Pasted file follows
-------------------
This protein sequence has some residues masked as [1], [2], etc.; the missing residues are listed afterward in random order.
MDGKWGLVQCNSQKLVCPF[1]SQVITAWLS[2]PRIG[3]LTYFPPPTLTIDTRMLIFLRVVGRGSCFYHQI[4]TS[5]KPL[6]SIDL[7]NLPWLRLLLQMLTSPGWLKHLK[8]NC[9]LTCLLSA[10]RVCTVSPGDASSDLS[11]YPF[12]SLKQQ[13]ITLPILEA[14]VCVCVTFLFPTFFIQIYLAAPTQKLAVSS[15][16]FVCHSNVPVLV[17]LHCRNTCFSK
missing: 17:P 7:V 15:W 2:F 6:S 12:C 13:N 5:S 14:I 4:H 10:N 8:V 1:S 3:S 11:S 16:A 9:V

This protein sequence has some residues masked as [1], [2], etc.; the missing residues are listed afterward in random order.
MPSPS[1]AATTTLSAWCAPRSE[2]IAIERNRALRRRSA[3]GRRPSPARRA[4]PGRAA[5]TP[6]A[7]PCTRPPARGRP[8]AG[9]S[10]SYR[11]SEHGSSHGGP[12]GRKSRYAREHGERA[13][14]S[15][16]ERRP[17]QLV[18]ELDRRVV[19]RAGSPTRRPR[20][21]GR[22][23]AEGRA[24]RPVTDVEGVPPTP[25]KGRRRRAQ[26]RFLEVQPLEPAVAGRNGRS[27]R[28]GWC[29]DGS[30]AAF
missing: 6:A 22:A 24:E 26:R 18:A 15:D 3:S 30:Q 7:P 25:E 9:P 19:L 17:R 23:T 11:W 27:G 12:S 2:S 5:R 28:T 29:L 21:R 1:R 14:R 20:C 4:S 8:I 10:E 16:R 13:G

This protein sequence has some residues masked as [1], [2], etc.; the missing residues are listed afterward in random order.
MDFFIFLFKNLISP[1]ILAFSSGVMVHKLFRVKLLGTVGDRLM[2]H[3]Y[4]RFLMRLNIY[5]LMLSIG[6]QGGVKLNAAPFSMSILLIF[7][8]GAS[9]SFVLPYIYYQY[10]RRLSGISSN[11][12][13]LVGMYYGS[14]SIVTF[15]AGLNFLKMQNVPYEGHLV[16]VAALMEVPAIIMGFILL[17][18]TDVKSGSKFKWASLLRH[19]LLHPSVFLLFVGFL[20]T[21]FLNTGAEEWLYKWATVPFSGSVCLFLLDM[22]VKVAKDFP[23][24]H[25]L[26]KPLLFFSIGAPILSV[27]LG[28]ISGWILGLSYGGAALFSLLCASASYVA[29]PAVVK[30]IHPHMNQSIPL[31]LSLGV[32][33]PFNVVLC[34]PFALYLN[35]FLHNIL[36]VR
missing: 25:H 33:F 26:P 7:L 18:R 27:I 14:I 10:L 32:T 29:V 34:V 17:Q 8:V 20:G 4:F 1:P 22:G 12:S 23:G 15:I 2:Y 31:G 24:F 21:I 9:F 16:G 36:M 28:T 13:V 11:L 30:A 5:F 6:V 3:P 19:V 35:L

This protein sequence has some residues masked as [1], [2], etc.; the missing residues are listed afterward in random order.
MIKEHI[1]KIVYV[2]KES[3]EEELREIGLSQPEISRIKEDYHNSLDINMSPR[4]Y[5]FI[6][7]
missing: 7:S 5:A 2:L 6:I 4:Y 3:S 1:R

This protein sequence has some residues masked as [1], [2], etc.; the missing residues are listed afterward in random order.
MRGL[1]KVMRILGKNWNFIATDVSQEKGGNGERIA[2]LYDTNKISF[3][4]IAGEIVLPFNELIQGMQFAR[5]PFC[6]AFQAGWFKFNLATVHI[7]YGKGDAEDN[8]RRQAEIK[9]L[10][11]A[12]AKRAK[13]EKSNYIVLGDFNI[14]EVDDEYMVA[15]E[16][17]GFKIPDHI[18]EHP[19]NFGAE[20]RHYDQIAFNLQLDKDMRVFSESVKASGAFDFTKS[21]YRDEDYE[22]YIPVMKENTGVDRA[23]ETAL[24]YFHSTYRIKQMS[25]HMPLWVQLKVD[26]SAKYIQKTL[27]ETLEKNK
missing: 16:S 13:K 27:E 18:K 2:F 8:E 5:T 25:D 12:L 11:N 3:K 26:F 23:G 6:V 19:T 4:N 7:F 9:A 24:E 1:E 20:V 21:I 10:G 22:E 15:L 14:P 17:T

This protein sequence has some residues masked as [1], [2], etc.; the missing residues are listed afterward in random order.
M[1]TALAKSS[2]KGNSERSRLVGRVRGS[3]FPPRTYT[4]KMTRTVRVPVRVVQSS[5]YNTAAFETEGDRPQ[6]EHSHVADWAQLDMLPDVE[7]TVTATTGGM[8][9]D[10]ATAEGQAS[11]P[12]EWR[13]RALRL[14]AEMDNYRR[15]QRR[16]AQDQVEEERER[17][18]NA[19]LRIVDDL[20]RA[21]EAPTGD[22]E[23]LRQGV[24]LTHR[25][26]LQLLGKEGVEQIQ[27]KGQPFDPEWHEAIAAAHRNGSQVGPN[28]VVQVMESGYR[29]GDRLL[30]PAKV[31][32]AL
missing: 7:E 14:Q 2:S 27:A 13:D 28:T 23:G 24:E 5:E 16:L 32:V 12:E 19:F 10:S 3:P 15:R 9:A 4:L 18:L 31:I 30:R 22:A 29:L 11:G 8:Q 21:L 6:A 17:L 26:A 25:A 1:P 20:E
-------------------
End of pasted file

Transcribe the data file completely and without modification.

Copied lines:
This protein sequence has some residues masked as [1], [2], etc.; the missing residues are listed afterward in random order.
MDGKWGLVQCNSQKLVCPF[1]SQVITAWLS[2]PRIG[3]LTYFPPPTLTIDTRMLIFLRVVGRGSCFYHQI[4]TS[5]KPL[6]SIDL[7]NLPWLRLLLQMLTSPGWLKHLK[8]NC[9]LTCLLSA[10]RVCTVSPGDASSDLS[11]YPF[12]SLKQQ[13]ITLPILEA[14]VCVCVTFLFPTFFIQIYLAAPTQKLAVSS[15][16]FVCHSNVPVLV[17]LHCRNTCFSK
missing: 17:P 7:V 15:W 2:F 6:S 12:C 13:N 5:S 14:I 4:H 10:N 8:V 1:S 3:S 11:S 16:A 9:V

This protein sequence has some residues masked as [1], [2], etc.; the missing residues are listed afterward in random order.
MPSPS[1]AATTTLSAWCAPRSE[2]IAIERNRALRRRSA[3]GRRPSPARRA[4]PGRAA[5]TP[6]A[7]PCTRPPARGRP[8]AG[9]S[10]SYR[11]SEHGSSHGGP[12]GRKSRYAREHGERA[13][14]S[15][16]ERRP[17]QLV[18]ELDRRVV[19]RAGSPTRRPR[20][21]GR[22][23]AEGRA[24]RPVTDVEGVPPTP[25]KGRRRRAQ[26]RFLEVQPLEPAVAGRNGRS[27]R[28]GWC[29]DGS[30]AAF
missing: 6:A 22:A 24:E 26:R 18:A 15:D 3:S 30:Q 7:P 25:E 9:P 19:L 17:R 23:T 11:W 27:G 12:S 2:S 5:R 28:T 29:L 21:R 1:R 14:R 20:C 4:S 8:I 10:E 16:R 13:G

This protein sequence has some residues masked as [1], [2], etc.; the missing residues are listed afterward in random order.
MDFFIFLFKNLISP[1]ILAFSSGVMVHKLFRVKLLGTVGDRLM[2]H[3]Y[4]RFLMRLNIY[5]LMLSIG[6]QGGVKLNAAPFSMSILLIF[7][8]GAS[9]SFVLPYIYYQY[10]RRLSGISSN[11][12][13]LVGMYYGS[14]SIVTF[15]AGLNFLKMQNVPYEGHLV[16]VAALMEVPAIIMGFILL[17][18]TDVKSGSKFKWASLLRH[19]LLHPSVFLLFVGFL[20]T[21]FLNTGAEEWLYKWATVPFSGSVCLFLLDM[22]VKVAKDFP[23][24]H[25]L[26]KPLLFFSIGAPILSV[27]LG[28]ISGWILGLSYGGAALFSLLCASASYVA[29]PAVVK[30]IHPHMNQSIPL[31]LSLGV[32][33]PFNVVLC[34]PFALYLN[35]FLHNIL[36]VR
missing: 25:H 33:F 26:P 7:L 18:R 27:I 14:I 10:L 32:T 29:V 34:V 17:Q 8:V 20:G 4:F 1:P 22:G 12:S 23:G 15:I 2:Y 31:G 24:F 21:I 9:F 16:G 36:M 28:T 13:V 11:L 30:A 5:F 6:V 3:P 19:V 35:L

This protein sequence has some residues masked as [1], [2], etc.; the missing residues are listed afterward in random order.
MIKEHI[1]KIVYV[2]KES[3]EEELREIGLSQPEISRIKEDYHNSLDINMSPR[4]Y[5]FI[6][7]
missing: 7:S 5:A 2:L 6:I 4:Y 3:S 1:R

This protein sequence has some residues masked as [1], [2], etc.; the missing residues are listed afterward in random order.
MRGL[1]KVMRILGKNWNFIATDVSQEKGGNGERIA[2]LYDTNKISF[3][4]IAGEIVLPFNELIQGMQFAR[5]PFC[6]AFQAGWFKFNLATVHI[7]YGKGDAEDN[8]RRQAEIK[9]L[10][11]A[12]AKRAK[13]EKSNYIVLGDFNI[14]EVDDEYMVA[15]E[16][17]GFKIPDHI[18]EHP[19]NFGAE[20]RHYDQIAFNLQLDKDMRVFSESVKASGAFDFTKS[21]YRDEDYE[22]YIPVMKENTGVDRA[23]ETAL[24]YFHSTYRIKQMS[25]HMPLWVQLKVD[26]SAKYIQKTL[27]ETLEKNK
missing: 16:S 13:K 27:E 18:K 2:F 8:E 5:T 25:D 12:L 11:N 3:K 26:F 23:G 6:V 19:T 4:N 7:F 9:A 24:E 1:E 20:V 21:I 10:G 22:E 15:L 14:P 17:T

This protein sequence has some residues masked as [1], [2], etc.; the missing residues are listed afterward in random order.
M[1]TALAKSS[2]KGNSERSRLVGRVRGS[3]FPPRTYT[4]KMTRTVRVPVRVVQSS[5]YNTAAFETEGDRPQ[6]EHSHVADWAQLDMLPDVE[7]TVTATTGGM[8][9]D[10]ATAEGQAS[11]P[12]EWR[13]RALRL[14]AEMDNYRR[15]QRR[16]AQDQVEEERER[17][18]NA[19]LRIVDDL[20]RA[21]EAPTGD[22]E[23]LRQGV[24]LTHR[25][26]LQLLGKEGVEQIQ[27]KGQPFDPEWHEAIAAAHRNGSQVGPN[28]VVQVMESGYR[29]GDRLL[30]PAKV[31][32]AL
missing: 7:E 14:Q 2:S 27:A 13:D 28:T 23:G 24:E 5:E 16:L 32:V 12:E 19:F 10:S 3:P 15:R 9:A 4:L 18:L 31:I 30:R 22:A 29:L 11:G 8:Q 21:L 6:A 17:L 26:A 25:A 1:P 20:E